TIFF 2013: ‘August: Osage County’ and reflexive Oscar voting
TORONTO -- “August: Osage County” might be the first movie to win more Oscar nominations than rave reviews.
The movie, Tracy Letts’ adaptation of his Tony Award-winning play of family dysfunction and warfare, premiered Monday at the Toronto International Film Festival, earning an ovation from the audience (once the house lights were turned on to spotlight the cast members in attendance).
Social media immediately lit up with Oscar buzz, which will happen when you have 17-time Oscar nominee Meryl Streep playing Violet, a pill-popping, cancer-stricken monster of a mother. The moment she stumbles on screen, face pale, hair shorn, voice slurred, you can picture academy members reflexively writing her name on their Oscar ballots. This is Acting.
The story focuses on Violet’s family -- adult daughters Barbara (Julia Roberts), Karen (Juliette Lewis) and Ivy (Julianne Nicholson) -- who return to their stifling Oklahoma home (no wind sweeping over the plains here) with their own families on the occasion of a family crisis. Said home is suffocating with many rooms, each with a skeleton in its closet. Letts has trimmed his play, whittling it down to a two-hour running time, but the Weston family’s issues -- suicide, alcoholism, drug addiction, incest, pedophilia, bitterness, an overfondness for Eric Clapton’s “Lay Down Sally” -- remain present.
Critics have already laid into director John Wells’ “respectful to a fault” handling of the material (you can read a sampling here, here and here) and you get the feeling that this might just be the warmup for a full-on critical take-down when the movie opens on Christmas.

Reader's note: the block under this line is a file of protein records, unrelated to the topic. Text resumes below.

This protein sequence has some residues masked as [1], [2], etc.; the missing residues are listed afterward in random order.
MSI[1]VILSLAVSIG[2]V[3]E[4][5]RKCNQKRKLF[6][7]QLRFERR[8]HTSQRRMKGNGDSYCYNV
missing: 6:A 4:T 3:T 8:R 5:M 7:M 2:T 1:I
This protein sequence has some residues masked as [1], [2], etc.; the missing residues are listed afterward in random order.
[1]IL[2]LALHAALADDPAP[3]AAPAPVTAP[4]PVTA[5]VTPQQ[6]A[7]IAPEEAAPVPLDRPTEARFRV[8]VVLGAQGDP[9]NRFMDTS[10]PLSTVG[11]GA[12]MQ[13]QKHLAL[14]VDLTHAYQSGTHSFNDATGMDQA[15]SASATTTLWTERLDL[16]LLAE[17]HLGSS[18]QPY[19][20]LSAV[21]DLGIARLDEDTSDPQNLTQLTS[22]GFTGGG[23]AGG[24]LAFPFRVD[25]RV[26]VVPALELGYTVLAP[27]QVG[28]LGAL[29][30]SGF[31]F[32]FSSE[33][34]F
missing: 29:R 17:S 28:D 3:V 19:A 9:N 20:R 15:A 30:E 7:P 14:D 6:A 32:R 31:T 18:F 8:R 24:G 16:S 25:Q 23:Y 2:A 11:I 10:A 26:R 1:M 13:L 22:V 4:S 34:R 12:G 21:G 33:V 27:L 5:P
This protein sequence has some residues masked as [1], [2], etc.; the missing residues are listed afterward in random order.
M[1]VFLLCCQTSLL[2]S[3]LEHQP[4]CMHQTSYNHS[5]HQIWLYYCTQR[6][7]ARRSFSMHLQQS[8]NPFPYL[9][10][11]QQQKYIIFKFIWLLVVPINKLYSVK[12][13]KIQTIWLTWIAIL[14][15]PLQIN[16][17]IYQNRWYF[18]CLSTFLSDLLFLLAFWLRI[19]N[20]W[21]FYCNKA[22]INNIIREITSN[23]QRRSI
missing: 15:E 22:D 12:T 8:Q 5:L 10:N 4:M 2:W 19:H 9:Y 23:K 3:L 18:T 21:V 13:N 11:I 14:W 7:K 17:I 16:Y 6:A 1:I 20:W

Would such a drubbing matter to Oscar voters? Probably not. Wells should have probably reigned in the performances of his acting ensemble, but members of the actors branch love them some scenery-chewing. (See Pacino, Al.) If the Screen Actors Guild gave its ensemble award for decibel readings, “August: Osage County” would easily win with its wall-to-wall screaming and Big Character Moments.
And, of course, the academy can’t get enough of Streep. You think they’re not going to nominate her, even if, when she dons a wig and sunglasses, she looks like she’s still grieving over Todd Haynes not asking her to play “Blonde on Blonde"-era Bob Dylan in “I’m Not There.” Now she’ll likely be competing with the actress who did win the part. The thing is: “August: Osage County” didn’t change anything. It’s still Cate Blanchett’s year.
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